16 October 2013

Chicago Marathon Race Report

“When you do the things that you can do, you will find a way.” 
A.A. Milne
Chicago skyline from Navy Pier
Distance: 26.2 miles
Elevation: 116 ft
Time: 4:31

These are the conclusions that I have after my weekend in Chicago and running the marathon:

1. Chicago is awesome, perhaps as awesome as Boston (my former hometown)
2. The Chicago Marathon is still a well organized machine (Carey has it dialed)
3. Running a marathon as fast as you can is HARD (Respect!)
4. I prefer lollygagging for 30 hours to running hard for 4 ('cause I'm lazy)
5. I need to run a road marathon every year to become a faster ultrarunner (to combat all that lollygagging)

Despite my lack of training and running too many ultras coming into this race, I still managed to have a good day. My one rule was "No Walking". I knew that once my hips and legs got stiff and sore (they did, within the first hour) that the temptation to walk would be strong. So it became a mental game to will myself to keep going as fast as my stems would go. My thoughts were reduced down to just putting one foot in front of the other and grabbing liquids at every aid station.   

Since I didn't want to invest in a new pair of road shoes, I used my Scott eRide Grips, which were relegated to my flat speed training runs due to being about a half-size too small and bruising my toenails on descents. They worked really well along with my Drymax socks. I kept things simple by just packing a couple of gels to supplement the water & Gatorade available throughout the run. It was a nice change from all the prep needed for an ultra.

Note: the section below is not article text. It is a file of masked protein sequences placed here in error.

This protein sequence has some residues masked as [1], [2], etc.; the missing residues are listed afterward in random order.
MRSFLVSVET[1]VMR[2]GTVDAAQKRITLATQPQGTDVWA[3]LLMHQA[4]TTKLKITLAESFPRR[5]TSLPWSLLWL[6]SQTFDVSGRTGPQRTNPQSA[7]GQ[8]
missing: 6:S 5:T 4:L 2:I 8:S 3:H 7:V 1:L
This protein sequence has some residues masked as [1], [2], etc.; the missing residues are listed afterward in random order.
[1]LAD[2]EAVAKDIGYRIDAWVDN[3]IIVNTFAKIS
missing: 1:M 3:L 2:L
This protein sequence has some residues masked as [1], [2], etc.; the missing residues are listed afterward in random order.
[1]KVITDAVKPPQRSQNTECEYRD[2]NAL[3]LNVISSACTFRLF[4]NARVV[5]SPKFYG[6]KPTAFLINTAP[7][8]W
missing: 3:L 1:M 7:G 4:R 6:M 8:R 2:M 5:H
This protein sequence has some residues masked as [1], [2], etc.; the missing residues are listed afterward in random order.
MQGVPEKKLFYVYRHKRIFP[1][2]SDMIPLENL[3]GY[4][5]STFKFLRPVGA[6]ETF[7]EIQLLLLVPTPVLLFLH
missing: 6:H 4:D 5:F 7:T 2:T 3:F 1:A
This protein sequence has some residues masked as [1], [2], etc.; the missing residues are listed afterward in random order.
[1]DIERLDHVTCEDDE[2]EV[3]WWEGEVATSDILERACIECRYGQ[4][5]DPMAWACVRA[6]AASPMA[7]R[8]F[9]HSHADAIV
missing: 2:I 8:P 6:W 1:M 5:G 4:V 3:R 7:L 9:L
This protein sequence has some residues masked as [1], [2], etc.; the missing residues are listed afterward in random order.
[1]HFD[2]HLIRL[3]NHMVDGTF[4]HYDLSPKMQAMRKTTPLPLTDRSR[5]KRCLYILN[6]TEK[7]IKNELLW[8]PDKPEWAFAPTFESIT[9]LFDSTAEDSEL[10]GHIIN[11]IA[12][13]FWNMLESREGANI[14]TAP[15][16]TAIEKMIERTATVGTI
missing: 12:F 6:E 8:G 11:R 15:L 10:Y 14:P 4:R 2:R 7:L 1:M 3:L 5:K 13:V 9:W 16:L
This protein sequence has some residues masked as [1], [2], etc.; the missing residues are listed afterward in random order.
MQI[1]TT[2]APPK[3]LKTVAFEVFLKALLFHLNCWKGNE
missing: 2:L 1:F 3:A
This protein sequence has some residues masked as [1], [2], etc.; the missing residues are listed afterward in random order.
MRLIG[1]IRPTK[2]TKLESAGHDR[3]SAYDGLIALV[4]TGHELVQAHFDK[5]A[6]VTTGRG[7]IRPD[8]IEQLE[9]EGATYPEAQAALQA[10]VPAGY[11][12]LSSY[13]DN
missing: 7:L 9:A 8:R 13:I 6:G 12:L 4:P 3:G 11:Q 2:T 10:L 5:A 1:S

Got braids (thanks to Marlynn) and ready to roll!
Basically, my race played out like this: I averaged 9-ish m/m for the first couple of hours as I maintained a quick cadence (180 - 190 steps per min) while running just above conversational pace. The third hour I averaged 10-ish m/m. The fourth hour I was averaging 11-ish m/m and my cadence had fallen to about 170 stp. Overall, I averaged 10 minute miles.

I have never pushed that hard for that long in my life. I've pushed hard when doing tempo runs for 30-45 minutes, but even those were periodic in frequency. I need to change that in 2014, making speed work a weekly part of my training. 

Despite running on unroad-trained, unspeed-trained and 85-mile-fatigued legs, I still managed to PR by 14 minutes with a 4:31 finish. As I mentioned in my last post, my best official time was 5:09 ('98). My best unofficial time was 4:45 ('09). Competitor Mag gave us the stats on the 39k that finished the race and I was happy to see that I was a mid-packer. Woot Woot! The average finishing time was 4:32 and among women, the average ranged from 4:42 - 5:20. It's nice not to be in the back-of-the-pack for once!
The toughest tempo run ever!